Suspension of the negotiations follows a period of political turmoil over the cattle disease BSE, which has sparked two ministerial resignations, the arrival of a Green agriculture minister and a radical shift towards "greener" farm policies (ENDS Daily 19 January). "The BSE problem has led society to rethink the principles and conditions that lie behind food production," the government said this week, in a letter informing biotechnology firms that the talks were off.
Agriculture minister Renate Künast has subsequently stressed that new talks would be launched after the government had reconsidered its position. But the industry has been left deeply disappointed by their abrupt end.
The negotiations had two aims, the first being to agree a protocol for three-years of controlled and monitored test cultivation of up to a dozen varieties of GM maize containing any of three genetic "events" approved under the EU's 1990 "deliberate release" directive. The second was to agree the ground rules for a broad public debate on what could constitute "responsible" use of GM techniques in agriculture.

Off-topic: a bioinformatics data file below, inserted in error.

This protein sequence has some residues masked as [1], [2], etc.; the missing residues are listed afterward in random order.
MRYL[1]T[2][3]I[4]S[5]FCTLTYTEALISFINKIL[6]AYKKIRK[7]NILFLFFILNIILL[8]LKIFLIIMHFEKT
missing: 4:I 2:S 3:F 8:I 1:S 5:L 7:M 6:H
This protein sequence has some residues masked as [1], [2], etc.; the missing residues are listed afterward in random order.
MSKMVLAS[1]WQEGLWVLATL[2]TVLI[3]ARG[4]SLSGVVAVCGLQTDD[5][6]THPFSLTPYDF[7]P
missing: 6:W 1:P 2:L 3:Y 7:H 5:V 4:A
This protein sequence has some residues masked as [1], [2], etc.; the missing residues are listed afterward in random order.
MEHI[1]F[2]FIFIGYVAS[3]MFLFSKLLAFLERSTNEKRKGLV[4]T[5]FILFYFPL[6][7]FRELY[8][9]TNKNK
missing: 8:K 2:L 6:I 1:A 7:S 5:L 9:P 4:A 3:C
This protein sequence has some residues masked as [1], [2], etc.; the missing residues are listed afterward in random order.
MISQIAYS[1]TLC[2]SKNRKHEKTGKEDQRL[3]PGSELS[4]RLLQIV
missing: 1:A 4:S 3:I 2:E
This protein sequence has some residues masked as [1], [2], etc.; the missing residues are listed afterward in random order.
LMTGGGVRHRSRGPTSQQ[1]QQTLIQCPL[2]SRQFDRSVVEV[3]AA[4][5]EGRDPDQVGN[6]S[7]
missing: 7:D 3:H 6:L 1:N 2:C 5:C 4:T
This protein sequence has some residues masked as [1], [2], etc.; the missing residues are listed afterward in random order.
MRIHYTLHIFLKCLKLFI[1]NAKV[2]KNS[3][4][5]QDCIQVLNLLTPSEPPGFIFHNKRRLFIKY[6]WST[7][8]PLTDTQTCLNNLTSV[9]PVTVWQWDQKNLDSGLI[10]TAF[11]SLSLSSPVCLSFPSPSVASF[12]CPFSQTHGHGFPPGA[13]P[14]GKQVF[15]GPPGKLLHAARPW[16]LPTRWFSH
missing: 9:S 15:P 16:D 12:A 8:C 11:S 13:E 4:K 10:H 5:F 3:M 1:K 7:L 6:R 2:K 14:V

Director of the German Association of Biotechnology Industries (DIB), Jens Katzek, stressed that biotechnology firms had supported the negotiations, but added that there was now "no programme and so no self-limitation necessary". It was most unlikely that a new deal could be struck before time ran out for spring planting of GM maize. Some firms were therefore likely to proceed without an agreement, Dr Katzek told ENDS Daily.
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